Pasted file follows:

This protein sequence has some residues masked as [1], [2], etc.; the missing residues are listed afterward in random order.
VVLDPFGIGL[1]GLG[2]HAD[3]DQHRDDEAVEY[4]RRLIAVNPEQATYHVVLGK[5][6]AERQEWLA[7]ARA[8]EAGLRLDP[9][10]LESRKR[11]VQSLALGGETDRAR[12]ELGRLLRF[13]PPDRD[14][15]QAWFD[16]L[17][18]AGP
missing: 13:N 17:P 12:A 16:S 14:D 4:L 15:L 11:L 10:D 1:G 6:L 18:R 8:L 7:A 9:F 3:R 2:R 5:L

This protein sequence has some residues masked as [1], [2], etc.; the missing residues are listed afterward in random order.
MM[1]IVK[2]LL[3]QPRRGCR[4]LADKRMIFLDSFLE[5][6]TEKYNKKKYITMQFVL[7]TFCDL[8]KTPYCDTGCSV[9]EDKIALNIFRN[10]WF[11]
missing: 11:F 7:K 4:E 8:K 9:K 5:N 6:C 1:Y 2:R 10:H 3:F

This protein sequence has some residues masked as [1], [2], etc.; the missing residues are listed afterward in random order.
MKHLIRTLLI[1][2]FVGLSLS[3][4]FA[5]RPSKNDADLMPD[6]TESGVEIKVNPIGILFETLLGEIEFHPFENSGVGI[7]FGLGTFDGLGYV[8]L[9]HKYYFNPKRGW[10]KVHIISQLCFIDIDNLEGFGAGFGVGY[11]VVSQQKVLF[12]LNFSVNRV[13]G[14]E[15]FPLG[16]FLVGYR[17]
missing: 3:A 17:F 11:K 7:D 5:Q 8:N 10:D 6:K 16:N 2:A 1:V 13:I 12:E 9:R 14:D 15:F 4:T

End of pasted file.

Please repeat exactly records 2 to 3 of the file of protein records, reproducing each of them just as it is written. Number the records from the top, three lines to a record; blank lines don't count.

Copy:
This protein sequence has some residues masked as [1], [2], etc.; the missing residues are listed afterward in random order.
MM[1]IVK[2]LL[3]QPRRGCR[4]LADKRMIFLDSFLE[5][6]TEKYNKKKYITMQFVL[7]TFCDL[8]KTPYCDTGCSV[9]EDKIALNIFRN[10]WF[11]
missing: 11:F 7:K 4:E 8:K 9:K 5:N 6:C 1:Y 2:R 10:H 3:F

This protein sequence has some residues masked as [1], [2], etc.; the missing residues are listed afterward in random order.
MKHLIRTLLI[1][2]FVGLSLS[3][4]FA[5]RPSKNDADLMPD[6]TESGVEIKVNPIGILFETLLGEIEFHPFENSGVGI[7]FGLGTFDGLGYV[8]L[9]HKYYFNPKRGW[10]KVHIISQLCFIDIDNLEGFGAGFGVGY[11]VVSQQKVLF[12]LNFSVNRV[13]G[14]E[15]FPLG[16]FLVGYR[17]
missing: 3:A 17:F 11:K 7:D 5:Q 8:N 10:D 6:K 16:N 2:A 1:V 13:I 12:E 9:R 14:D 15:F 4:T